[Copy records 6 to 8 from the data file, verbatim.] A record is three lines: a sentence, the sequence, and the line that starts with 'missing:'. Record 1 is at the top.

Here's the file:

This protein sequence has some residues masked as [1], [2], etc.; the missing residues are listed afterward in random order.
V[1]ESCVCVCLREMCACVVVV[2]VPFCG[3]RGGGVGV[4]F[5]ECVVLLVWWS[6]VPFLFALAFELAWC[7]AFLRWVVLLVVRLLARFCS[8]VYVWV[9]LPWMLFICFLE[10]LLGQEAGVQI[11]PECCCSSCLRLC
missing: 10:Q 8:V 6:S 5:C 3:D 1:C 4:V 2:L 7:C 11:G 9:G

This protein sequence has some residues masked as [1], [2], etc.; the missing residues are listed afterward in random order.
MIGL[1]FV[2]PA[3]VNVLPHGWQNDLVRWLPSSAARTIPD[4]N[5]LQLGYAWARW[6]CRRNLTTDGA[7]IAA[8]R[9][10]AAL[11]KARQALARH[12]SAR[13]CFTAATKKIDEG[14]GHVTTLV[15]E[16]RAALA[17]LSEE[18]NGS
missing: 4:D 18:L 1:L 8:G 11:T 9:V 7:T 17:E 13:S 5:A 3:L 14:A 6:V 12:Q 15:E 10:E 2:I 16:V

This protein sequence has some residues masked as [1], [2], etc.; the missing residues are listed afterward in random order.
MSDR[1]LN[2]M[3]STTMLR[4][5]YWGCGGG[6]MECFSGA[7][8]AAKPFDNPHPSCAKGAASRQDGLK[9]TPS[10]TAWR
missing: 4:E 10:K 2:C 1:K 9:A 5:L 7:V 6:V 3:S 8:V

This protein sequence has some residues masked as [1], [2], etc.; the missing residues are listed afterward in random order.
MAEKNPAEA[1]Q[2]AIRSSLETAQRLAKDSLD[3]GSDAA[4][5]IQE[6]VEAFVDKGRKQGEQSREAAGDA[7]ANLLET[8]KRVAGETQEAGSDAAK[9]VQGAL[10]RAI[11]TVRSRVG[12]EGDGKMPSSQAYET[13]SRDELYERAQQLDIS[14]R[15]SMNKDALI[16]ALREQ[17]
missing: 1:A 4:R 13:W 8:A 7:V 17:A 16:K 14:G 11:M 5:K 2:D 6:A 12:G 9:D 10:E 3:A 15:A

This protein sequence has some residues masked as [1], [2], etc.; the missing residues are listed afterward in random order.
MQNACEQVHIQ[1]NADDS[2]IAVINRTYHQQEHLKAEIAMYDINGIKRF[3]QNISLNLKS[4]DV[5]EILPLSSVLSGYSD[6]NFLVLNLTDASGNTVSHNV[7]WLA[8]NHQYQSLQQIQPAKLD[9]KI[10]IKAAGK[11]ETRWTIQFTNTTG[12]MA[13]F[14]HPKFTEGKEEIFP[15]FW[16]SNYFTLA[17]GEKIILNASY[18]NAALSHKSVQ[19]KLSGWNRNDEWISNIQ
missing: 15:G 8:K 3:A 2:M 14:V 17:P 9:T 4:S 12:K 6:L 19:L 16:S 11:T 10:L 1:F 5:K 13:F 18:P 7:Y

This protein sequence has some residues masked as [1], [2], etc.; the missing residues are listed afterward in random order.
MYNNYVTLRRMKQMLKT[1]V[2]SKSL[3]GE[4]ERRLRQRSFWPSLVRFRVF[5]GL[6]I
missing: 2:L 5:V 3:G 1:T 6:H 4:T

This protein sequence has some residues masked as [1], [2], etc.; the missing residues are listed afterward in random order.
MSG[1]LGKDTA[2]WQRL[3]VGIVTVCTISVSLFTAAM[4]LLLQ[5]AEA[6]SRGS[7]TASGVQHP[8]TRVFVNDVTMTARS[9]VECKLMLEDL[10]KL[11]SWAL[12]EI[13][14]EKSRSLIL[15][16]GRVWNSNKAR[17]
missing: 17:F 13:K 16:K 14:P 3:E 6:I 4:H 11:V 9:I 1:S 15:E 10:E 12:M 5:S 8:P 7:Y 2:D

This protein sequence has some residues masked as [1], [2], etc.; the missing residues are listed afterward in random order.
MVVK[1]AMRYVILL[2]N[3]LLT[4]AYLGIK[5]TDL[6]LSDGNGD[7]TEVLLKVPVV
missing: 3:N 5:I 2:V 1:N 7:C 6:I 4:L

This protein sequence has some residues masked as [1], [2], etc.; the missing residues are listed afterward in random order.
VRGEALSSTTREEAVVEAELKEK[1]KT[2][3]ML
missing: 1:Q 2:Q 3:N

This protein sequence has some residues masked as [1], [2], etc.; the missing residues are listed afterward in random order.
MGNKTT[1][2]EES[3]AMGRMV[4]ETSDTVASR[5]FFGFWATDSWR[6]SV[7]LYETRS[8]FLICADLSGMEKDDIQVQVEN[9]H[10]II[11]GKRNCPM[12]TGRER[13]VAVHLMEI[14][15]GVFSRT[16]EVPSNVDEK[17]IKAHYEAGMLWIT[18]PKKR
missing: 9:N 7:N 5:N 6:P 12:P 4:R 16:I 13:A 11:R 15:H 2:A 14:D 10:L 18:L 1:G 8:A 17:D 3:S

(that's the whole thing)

This protein sequence has some residues masked as [1], [2], etc.; the missing residues are listed afterward in random order.
MYNNYVTLRRMKQMLKT[1]V[2]SKSL[3]GE[4]ERRLRQRSFWPSLVRFRVF[5]GL[6]I
missing: 2:L 5:V 3:G 1:T 6:H 4:T

This protein sequence has some residues masked as [1], [2], etc.; the missing residues are listed afterward in random order.
MSG[1]LGKDTA[2]WQRL[3]VGIVTVCTISVSLFTAAM[4]LLLQ[5]AEA[6]SRGS[7]TASGVQHP[8]TRVFVNDVTMTARS[9]VECKLMLEDL[10]KL[11]SWAL[12]EI[13][14]EKSRSLIL[15][16]GRVWNSNKAR[17]
missing: 17:F 13:K 16:K 14:P 3:E 6:I 4:H 11:V 9:I 1:S 15:E 10:E 12:M 5:S 8:P 7:Y 2:D

This protein sequence has some residues masked as [1], [2], etc.; the missing residues are listed afterward in random order.
MVVK[1]AMRYVILL[2]N[3]LLT[4]AYLGIK[5]TDL[6]LSDGNGD[7]TEVLLKVPVV
missing: 3:N 5:I 2:V 1:N 7:C 6:I 4:L